30-07-2020 | | By Robin Mitchell
Continuing their trend in research, Samsung is providing $83 million for universities and students to research into display and chip technology. What resources will be provided to researchers, and what role do universities play in technological development?
As commercial pressure increases on tech companies to produce the latest devices, the importance of research cannot go understated. The COVID-19 pandemic, however, has caused a global economic downturn with mass unemployment, and shrinking revenue from businesses across the board (unless you are a car insurance company, in which case you are laughing). Such an economic downturn not only hurts employment, but it also stifles research with funding either reduced or redirected to other efforts. However, Samsung has announced that they will fight hard against the impacts of COVID-19, and have decided to not only continue their interests in funding research; they have doubled their amount from approximately $40 million to $80 million. The South Korean company is looking to get researchers in universities to help with developing display and chip technology with the use of providing funding in both cash and resources. According to Samsung, the program is not only just aimed at engineering departments; most basic science departments can take advantage of the research program.
The move to increase research into chips and display technology is not just a result of COVID-19; Japan’s increasing controls are driving Samsung into desperate waters. Currently, Japan is one of the world’s biggest providers of essential semiconductor products, including hydrogen fluoride (for etching), etch resist, and fluorinated polyamide. Its hold on the market share, coupled with Japan’s increase in more stringent checks on exporting such materials, has been causing production delays in Samsung facilities. As such, Samsung has been looking at local sources in Korea to help continue the production of products, as well as becoming independent from external countries.
It could be argued that out of all industries in existence, semiconductors are the one area that requires constant investment into new technologies involving production, and application. This is no different for Samsung, especially when considering that Samsung not only creates semiconductor devices; they also manufacture the end products that use them. Last year, this need for market capitalisation was demonstrated when Samsung announced its investment of $100 billion into logic devices that will extend until 2030. This long-term plan hopes to put Samsung in competition with other tech giants such as Intel and Qualcomm, while also investing in their foundries to produce devices for other manufacturers.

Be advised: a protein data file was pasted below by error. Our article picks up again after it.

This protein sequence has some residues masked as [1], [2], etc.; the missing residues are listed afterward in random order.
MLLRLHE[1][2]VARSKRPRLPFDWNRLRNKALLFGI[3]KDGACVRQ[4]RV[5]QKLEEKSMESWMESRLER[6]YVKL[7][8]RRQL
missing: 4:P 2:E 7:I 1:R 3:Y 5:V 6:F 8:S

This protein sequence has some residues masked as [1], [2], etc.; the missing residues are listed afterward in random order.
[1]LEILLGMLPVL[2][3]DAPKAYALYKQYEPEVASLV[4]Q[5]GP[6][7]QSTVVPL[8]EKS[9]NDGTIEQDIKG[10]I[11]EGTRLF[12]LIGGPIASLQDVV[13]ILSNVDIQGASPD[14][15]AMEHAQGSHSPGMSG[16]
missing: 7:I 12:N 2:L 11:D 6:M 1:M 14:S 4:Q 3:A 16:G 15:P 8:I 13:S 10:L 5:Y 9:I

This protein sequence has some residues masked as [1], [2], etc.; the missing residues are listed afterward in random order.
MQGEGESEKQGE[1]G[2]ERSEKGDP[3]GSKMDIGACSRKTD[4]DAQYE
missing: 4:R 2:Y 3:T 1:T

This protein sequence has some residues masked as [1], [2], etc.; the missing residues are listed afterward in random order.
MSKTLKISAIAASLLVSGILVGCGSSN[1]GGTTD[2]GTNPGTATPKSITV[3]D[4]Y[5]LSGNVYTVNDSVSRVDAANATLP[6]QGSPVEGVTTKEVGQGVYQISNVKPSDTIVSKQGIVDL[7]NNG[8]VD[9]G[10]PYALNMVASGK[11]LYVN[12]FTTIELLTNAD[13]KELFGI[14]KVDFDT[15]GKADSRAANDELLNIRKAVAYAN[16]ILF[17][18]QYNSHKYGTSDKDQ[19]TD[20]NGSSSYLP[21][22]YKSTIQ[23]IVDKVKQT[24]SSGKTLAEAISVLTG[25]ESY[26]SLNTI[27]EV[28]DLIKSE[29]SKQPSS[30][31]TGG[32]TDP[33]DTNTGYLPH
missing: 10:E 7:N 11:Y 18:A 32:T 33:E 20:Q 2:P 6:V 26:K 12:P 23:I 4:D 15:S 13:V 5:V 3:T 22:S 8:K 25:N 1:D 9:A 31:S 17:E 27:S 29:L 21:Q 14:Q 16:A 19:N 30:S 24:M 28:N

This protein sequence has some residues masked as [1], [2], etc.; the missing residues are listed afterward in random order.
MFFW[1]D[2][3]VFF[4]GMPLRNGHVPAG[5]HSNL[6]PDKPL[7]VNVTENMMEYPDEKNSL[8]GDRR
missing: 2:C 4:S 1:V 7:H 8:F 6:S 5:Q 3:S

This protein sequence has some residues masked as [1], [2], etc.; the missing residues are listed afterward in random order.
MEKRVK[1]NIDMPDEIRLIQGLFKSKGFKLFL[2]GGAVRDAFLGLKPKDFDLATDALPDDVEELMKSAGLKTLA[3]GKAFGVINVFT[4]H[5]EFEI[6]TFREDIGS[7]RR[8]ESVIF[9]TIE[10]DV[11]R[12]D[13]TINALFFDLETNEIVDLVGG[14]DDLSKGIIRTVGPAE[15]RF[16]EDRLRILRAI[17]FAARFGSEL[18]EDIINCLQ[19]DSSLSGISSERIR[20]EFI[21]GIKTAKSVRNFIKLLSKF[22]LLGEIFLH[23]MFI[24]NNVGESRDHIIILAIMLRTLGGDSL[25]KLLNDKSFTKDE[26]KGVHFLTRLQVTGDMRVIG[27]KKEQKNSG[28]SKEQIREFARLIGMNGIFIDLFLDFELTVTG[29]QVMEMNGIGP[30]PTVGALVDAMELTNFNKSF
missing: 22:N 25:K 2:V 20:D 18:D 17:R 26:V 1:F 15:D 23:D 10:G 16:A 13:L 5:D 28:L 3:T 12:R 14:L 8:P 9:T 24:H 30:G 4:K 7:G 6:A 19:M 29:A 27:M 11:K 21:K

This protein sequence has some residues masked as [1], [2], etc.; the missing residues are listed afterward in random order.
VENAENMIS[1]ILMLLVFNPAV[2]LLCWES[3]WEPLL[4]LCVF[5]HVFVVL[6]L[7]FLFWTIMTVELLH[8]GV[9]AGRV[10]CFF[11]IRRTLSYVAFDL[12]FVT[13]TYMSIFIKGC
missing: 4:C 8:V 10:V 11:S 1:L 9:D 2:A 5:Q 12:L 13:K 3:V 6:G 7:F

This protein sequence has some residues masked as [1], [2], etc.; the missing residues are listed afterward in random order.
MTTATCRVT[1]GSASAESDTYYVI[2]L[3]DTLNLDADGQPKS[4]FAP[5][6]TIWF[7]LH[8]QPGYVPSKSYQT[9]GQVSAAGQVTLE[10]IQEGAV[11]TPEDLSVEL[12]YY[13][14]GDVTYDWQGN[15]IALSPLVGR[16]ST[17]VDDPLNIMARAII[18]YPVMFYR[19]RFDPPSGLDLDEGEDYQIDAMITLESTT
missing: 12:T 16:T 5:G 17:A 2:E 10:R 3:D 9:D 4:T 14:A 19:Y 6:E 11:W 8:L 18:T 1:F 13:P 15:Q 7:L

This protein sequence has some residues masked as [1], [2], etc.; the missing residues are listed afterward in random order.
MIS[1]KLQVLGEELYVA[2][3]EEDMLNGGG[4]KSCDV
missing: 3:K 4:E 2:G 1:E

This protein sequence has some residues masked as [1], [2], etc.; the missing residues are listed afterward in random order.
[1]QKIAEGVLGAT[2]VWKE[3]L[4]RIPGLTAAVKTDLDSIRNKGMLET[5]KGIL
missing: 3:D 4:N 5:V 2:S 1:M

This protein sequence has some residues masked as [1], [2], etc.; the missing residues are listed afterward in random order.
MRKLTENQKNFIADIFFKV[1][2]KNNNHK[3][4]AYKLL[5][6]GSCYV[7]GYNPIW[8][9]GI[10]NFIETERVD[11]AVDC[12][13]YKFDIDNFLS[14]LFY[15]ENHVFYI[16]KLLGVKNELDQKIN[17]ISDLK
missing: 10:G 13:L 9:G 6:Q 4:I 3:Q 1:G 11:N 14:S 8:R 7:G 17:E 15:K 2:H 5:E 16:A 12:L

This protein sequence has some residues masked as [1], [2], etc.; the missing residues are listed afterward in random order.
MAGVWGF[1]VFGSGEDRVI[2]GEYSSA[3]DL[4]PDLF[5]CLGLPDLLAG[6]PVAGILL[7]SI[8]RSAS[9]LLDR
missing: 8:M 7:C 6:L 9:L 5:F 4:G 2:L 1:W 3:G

While many universities rely on grants and tuition fees as their primary source of income, other universities can capitalise on their ability to research and patent their discoveries. For example, the University of Oxford made over £24 million in non-software IP, while the University of Southampton made over £895,000. While large tech companies do often perform their research (such as IBM), it can sometimes be simpler to provide grants to universities who will select students and researchers to try and solve problems related to the field of the company providing the grant. This has the added advantage of access to those who may still be developing their skill sets, and thus approach a problem in an unorthodox manner. The grant may provide the company with the rights to the research or may provide the university with the freedom to explore with the end goal of having the right to retain the IP. Either way, universities around the world have contributed massively to the development of technology, and continue to do so till this day.
One story that I see crop up often is when scientists and researchers complain about the size of their reward from making discoveries. Such scientists can devote years of their effort into discovering a new transistor, or a method for creating a flexible sensor only to have the discovery or invention owned by the university or business they work for. From there, the IP makes millions leaving the researcher with a handshake, and if lucky, a small bonus that might be able to contribute to them getting a new car.
However, what is never mentioned in these stories is the millions upon millions of investments made by companies and universities into researchers who, more often than not, discover nothing. The scientists who do develop the next generation transistor may have worked at the university for 20 years on other research that resulted in nothing more than a 3-page research paper into crystal orientation. This doesn’t include the many years of their wage being paid for with a significant element of risk that the individual will contribute nothing to the scientific community. Large corporations such as IBM and Intel provide researchers with the opportunity to do their research with equipment that they could never afford. Long gone are the days when research could be done in a garage with a few bits of chemistry equipment. Now, next-gen research is only doable in the depths of research labs unavailable to most, funded by those who are hoping that just 1% of their research amounts to something.